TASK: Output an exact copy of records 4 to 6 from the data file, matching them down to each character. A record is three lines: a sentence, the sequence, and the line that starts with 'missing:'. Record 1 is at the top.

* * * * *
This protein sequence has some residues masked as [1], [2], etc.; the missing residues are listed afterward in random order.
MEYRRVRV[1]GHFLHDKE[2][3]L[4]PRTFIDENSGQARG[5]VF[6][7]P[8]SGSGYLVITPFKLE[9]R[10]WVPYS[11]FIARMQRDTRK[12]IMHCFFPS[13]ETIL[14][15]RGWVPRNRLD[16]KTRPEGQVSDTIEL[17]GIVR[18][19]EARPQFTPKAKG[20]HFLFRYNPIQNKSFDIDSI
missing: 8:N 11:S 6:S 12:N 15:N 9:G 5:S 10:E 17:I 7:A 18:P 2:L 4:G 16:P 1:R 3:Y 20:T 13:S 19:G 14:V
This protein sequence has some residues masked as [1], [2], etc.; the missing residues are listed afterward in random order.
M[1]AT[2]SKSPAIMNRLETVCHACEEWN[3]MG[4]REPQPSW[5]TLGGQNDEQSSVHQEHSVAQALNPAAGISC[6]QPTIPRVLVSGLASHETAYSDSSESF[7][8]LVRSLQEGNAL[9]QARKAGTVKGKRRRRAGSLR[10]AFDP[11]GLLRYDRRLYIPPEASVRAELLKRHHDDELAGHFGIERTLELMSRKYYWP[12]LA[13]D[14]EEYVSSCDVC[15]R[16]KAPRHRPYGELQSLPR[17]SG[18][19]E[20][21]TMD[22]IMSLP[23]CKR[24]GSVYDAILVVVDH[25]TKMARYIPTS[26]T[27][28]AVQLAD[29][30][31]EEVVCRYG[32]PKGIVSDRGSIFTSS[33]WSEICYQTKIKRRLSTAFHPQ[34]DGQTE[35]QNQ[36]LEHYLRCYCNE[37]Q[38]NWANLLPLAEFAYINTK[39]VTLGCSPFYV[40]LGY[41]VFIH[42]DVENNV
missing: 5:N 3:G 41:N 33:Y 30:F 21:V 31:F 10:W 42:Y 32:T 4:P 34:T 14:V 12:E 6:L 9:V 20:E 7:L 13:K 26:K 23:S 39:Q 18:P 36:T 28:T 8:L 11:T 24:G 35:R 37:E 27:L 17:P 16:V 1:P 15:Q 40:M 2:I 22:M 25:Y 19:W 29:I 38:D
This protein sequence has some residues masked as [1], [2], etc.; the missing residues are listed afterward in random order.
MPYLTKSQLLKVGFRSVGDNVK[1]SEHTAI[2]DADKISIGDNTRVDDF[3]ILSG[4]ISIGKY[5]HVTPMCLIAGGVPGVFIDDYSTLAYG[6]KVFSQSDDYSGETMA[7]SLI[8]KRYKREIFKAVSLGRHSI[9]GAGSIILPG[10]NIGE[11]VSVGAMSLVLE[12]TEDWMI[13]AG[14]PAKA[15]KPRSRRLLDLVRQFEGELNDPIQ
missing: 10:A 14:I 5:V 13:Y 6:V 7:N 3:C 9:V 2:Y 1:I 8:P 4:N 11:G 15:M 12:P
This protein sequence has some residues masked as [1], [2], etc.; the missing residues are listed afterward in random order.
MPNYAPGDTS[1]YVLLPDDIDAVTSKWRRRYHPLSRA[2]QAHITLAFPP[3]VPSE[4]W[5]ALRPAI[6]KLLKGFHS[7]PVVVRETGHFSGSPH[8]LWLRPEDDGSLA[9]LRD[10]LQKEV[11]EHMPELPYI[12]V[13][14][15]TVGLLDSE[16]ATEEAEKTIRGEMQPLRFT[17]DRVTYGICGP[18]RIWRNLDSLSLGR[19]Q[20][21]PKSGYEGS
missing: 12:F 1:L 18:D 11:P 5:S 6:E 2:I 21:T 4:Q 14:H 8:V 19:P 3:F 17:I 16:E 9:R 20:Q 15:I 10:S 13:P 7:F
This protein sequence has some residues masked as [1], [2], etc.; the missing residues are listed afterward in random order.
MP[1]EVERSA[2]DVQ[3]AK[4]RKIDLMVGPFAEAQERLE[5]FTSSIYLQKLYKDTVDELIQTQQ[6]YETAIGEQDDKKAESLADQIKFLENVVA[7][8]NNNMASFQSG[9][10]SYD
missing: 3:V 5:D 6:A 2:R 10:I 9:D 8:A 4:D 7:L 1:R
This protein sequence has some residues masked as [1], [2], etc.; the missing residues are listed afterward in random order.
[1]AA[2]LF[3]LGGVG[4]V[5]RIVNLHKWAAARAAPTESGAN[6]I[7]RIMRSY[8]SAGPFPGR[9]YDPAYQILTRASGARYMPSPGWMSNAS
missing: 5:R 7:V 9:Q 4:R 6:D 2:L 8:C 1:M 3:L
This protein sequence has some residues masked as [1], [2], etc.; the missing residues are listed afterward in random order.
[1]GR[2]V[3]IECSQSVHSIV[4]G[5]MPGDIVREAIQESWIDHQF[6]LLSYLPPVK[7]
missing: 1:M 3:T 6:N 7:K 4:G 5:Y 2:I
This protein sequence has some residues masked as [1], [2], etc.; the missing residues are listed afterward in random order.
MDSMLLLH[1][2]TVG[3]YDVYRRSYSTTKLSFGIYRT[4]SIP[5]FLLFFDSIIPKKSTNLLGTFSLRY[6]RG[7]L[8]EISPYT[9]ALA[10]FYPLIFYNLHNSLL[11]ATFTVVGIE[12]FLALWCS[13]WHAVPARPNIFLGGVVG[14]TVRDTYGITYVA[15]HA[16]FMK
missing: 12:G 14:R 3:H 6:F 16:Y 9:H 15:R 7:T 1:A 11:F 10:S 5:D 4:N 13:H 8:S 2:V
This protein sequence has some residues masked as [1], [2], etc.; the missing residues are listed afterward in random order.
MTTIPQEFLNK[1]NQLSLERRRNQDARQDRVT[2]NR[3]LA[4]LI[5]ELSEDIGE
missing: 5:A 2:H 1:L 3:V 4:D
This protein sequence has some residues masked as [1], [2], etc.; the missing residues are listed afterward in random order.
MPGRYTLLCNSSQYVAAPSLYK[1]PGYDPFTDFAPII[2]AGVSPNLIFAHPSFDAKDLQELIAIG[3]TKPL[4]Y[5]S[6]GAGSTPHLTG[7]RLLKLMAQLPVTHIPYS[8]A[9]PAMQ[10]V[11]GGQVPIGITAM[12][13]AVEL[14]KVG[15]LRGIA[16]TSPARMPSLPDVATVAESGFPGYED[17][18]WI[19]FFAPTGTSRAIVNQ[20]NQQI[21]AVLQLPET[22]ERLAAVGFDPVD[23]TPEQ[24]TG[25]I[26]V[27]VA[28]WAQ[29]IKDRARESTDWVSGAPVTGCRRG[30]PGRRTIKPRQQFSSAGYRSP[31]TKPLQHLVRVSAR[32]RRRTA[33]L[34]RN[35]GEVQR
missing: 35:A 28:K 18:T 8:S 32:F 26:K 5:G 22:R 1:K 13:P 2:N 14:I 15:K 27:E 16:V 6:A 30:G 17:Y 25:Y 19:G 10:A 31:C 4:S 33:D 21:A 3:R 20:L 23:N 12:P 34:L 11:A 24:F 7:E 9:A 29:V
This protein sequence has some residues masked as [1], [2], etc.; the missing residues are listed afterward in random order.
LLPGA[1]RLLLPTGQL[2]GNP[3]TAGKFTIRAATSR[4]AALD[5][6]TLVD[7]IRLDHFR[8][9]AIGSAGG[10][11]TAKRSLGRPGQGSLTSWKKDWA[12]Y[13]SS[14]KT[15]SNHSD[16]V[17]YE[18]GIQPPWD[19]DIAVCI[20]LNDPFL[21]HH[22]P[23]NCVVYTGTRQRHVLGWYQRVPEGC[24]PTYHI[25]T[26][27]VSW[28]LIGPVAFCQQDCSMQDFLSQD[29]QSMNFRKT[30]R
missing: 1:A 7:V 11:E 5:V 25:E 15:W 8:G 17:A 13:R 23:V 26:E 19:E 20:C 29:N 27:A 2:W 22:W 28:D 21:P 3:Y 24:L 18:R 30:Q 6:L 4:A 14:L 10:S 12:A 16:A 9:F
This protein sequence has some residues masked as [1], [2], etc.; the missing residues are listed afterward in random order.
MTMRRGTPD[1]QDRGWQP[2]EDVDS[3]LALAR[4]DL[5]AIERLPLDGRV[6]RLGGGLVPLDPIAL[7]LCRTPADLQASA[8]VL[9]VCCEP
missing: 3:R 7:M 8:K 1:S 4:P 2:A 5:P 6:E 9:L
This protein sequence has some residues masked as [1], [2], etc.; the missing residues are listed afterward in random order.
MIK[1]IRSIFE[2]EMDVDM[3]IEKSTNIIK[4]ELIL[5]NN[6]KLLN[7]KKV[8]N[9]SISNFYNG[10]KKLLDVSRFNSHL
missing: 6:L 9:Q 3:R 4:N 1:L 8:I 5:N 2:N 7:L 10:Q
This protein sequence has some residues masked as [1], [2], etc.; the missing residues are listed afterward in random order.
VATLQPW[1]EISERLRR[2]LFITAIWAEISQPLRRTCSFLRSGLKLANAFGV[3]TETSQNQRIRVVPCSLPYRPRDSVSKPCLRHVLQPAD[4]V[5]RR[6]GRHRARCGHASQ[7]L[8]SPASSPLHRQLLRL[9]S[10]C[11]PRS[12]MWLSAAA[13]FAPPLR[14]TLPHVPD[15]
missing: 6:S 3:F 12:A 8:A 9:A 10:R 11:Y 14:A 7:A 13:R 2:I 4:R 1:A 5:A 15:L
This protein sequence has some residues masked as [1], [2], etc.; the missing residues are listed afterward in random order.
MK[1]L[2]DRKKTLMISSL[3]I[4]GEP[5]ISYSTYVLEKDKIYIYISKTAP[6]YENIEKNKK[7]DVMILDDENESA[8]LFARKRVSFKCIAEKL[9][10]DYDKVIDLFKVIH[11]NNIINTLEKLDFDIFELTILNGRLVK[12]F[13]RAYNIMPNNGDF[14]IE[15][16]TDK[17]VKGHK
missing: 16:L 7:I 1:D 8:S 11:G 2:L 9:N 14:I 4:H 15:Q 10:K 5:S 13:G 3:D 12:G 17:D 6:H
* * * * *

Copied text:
This protein sequence has some residues masked as [1], [2], etc.; the missing residues are listed afterward in random order.
MPNYAPGDTS[1]YVLLPDDIDAVTSKWRRRYHPLSRA[2]QAHITLAFPP[3]VPSE[4]W[5]ALRPAI[6]KLLKGFHS[7]PVVVRETGHFSGSPH[8]LWLRPEDDGSLA[9]LRD[10]LQKEV[11]EHMPELPYI[12]V[13][14][15]TVGLLDSE[16]ATEEAEKTIRGEMQPLRFT[17]DRVTYGICGP[18]RIWRNLDSLSLGR[19]Q[20][21]PKSGYEGS
missing: 12:F 1:L 18:D 11:P 5:S 6:E 2:I 21:T 4:Q 14:H 8:V 19:P 3:F 17:I 16:E 9:R 20:Q 15:I 10:S 13:P 7:F
This protein sequence has some residues masked as [1], [2], etc.; the missing residues are listed afterward in random order.
MP[1]EVERSA[2]DVQ[3]AK[4]RKIDLMVGPFAEAQERLE[5]FTSSIYLQKLYKDTVDELIQTQQ[6]YETAIGEQDDKKAESLADQIKFLENVVA[7][8]NNNMASFQSG[9][10]SYD
missing: 3:V 5:D 6:A 2:R 10:I 9:D 8:A 4:D 7:L 1:R
This protein sequence has some residues masked as [1], [2], etc.; the missing residues are listed afterward in random order.
[1]AA[2]LF[3]LGGVG[4]V[5]RIVNLHKWAAARAAPTESGAN[6]I[7]RIMRSY[8]SAGPFPGR[9]YDPAYQILTRASGARYMPSPGWMSNAS
missing: 5:R 7:V 9:Q 4:R 6:D 2:L 8:C 1:M 3:L